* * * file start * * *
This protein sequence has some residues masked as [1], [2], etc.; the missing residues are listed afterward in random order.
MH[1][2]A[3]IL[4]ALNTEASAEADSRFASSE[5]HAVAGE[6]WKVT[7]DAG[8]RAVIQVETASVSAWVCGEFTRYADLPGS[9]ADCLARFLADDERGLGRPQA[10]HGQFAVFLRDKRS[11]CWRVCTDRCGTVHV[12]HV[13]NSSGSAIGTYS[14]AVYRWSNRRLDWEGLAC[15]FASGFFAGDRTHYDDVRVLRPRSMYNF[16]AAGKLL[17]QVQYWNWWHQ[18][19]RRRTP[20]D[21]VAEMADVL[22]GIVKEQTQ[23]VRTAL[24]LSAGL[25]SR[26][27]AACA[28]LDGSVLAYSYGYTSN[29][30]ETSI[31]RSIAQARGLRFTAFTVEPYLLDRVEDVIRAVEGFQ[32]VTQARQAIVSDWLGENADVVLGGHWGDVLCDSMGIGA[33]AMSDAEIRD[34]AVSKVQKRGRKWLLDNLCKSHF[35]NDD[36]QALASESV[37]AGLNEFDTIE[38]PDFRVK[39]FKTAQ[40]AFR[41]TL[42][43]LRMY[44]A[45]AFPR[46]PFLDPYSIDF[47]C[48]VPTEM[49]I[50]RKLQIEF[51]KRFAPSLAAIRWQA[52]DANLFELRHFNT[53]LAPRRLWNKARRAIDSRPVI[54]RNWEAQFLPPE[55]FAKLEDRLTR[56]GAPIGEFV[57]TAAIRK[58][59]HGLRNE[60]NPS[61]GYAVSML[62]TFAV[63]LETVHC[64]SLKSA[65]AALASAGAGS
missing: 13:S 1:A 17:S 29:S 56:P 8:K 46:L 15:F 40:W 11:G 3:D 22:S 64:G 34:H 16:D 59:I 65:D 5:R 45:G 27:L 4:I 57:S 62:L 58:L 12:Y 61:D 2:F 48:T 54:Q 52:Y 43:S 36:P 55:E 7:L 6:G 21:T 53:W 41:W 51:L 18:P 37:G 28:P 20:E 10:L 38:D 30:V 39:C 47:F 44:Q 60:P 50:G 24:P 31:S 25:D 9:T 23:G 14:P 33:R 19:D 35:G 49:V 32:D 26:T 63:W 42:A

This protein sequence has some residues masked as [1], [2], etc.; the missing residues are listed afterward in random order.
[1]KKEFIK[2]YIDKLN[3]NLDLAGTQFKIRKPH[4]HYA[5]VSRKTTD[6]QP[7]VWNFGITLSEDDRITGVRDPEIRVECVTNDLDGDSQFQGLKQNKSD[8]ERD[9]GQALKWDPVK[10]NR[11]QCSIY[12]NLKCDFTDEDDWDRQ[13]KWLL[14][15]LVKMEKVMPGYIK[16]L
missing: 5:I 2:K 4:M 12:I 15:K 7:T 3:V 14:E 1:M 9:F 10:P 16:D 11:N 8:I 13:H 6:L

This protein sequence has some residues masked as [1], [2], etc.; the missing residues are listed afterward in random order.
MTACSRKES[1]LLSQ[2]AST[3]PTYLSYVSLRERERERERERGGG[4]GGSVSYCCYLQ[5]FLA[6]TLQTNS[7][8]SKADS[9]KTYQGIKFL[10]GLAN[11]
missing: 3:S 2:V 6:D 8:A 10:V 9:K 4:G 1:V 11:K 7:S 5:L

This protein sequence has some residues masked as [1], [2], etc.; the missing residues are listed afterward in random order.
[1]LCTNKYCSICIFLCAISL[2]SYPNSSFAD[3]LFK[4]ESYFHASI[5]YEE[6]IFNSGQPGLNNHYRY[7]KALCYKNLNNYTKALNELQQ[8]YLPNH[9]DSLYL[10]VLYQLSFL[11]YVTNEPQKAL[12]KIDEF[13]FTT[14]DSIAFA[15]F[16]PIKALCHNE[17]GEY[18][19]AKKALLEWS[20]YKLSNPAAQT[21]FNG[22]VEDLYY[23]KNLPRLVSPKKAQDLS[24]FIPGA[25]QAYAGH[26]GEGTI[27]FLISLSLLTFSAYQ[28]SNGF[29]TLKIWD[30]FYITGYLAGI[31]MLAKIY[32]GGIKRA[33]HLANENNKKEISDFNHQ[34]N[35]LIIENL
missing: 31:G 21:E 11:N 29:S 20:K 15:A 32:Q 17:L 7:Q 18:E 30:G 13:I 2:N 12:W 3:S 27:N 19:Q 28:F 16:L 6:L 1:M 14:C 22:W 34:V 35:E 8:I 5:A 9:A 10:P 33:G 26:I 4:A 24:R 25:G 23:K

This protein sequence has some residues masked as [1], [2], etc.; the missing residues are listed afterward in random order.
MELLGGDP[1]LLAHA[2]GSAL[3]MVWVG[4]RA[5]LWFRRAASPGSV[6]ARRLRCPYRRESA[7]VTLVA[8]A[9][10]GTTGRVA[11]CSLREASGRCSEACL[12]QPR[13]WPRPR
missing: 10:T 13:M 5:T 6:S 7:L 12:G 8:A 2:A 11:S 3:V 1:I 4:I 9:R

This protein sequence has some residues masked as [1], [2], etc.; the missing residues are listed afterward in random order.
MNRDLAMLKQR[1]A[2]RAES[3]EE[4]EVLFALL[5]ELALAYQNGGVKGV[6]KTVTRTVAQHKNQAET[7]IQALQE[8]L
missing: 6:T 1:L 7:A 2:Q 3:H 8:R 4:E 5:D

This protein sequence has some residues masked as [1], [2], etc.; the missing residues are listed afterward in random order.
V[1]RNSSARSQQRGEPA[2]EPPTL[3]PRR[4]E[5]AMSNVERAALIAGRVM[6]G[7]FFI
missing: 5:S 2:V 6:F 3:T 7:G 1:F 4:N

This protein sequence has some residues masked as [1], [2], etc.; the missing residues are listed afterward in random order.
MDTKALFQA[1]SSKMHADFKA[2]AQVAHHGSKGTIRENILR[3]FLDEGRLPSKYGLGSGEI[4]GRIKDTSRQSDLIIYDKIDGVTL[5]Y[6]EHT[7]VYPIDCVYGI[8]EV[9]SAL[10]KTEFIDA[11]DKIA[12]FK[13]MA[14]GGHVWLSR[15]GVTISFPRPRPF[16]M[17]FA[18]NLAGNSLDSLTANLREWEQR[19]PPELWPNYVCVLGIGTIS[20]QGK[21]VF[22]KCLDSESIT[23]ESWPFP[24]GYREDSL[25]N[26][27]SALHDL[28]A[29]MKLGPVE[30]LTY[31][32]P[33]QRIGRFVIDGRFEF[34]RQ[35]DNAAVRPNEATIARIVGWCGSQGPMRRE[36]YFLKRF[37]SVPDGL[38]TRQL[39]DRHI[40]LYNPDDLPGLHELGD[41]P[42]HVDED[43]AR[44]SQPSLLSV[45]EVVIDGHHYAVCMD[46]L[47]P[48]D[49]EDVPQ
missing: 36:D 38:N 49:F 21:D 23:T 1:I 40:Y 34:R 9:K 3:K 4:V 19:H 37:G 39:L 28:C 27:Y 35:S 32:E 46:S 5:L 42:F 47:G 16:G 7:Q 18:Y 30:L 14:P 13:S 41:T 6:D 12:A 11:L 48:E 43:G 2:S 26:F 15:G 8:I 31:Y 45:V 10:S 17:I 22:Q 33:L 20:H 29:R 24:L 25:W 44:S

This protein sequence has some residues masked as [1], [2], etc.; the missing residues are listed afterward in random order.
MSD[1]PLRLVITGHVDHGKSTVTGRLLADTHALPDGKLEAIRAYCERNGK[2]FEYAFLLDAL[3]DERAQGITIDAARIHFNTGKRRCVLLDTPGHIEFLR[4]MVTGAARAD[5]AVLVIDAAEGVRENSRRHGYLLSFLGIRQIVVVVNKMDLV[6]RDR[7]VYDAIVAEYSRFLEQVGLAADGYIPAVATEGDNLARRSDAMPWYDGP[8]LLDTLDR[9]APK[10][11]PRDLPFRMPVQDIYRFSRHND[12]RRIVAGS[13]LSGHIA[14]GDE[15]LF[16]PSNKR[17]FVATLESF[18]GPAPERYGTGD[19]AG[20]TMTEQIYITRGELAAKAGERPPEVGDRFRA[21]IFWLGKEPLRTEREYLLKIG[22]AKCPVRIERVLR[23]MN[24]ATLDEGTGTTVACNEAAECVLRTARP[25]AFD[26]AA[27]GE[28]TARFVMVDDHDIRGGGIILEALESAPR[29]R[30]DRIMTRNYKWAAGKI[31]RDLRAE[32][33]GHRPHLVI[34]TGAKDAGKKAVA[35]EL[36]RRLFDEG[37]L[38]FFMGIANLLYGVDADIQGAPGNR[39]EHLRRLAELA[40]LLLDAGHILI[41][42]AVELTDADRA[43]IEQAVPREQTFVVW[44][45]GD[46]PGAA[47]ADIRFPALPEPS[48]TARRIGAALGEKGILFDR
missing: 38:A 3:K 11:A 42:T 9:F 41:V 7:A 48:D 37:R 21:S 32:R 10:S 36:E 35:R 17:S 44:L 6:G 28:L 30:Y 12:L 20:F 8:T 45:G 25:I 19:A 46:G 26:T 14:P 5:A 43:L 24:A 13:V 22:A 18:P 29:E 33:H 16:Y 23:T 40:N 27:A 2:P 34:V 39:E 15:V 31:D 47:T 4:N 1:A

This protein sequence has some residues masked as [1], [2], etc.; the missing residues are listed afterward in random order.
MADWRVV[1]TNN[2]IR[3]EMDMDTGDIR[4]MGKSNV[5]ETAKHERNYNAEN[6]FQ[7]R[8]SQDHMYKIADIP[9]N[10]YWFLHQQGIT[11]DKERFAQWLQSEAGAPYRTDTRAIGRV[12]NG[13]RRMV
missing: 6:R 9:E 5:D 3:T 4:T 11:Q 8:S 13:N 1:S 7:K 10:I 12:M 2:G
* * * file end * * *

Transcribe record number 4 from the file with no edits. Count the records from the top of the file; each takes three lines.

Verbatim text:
This protein sequence has some residues masked as [1], [2], etc.; the missing residues are listed afterward in random order.
[1]LCTNKYCSICIFLCAISL[2]SYPNSSFAD[3]LFK[4]ESYFHASI[5]YEE[6]IFNSGQPGLNNHYRY[7]KALCYKNLNNYTKALNELQQ[8]YLPNH[9]DSLYL[10]VLYQLSFL[11]YVTNEPQKAL[12]KIDEF[13]FTT[14]DSIAFA[15]F[16]PIKALCHNE[17]GEY[18][19]AKKALLEWS[20]YKLSNPAAQT[21]FNG[22]VEDLYY[23]KNLPRLVSPKKAQDLS[24]FIPGA[25]QAYAGH[26]GEGTI[27]FLISLSLLTFSAYQ[28]SNGF[29]TLKIWD[30]FYITGYLAGI[31]MLAKIY[32]GGIKRA[33]HLANENNKKEISDFNHQ[34]N[35]LIIENL
missing: 31:G 21:E 11:N 29:S 20:K 15:A 32:Q 17:L 7:Q 18:E 30:G 13:I 2:N 12:W 3:S 27:N 19:Q 28:F 16:L 6:L 1:M 14:C 22:W 34:V 35:E 8:I 5:A 9:A 10:P 33:G 26:I 4:A 24:R 25:G 23:K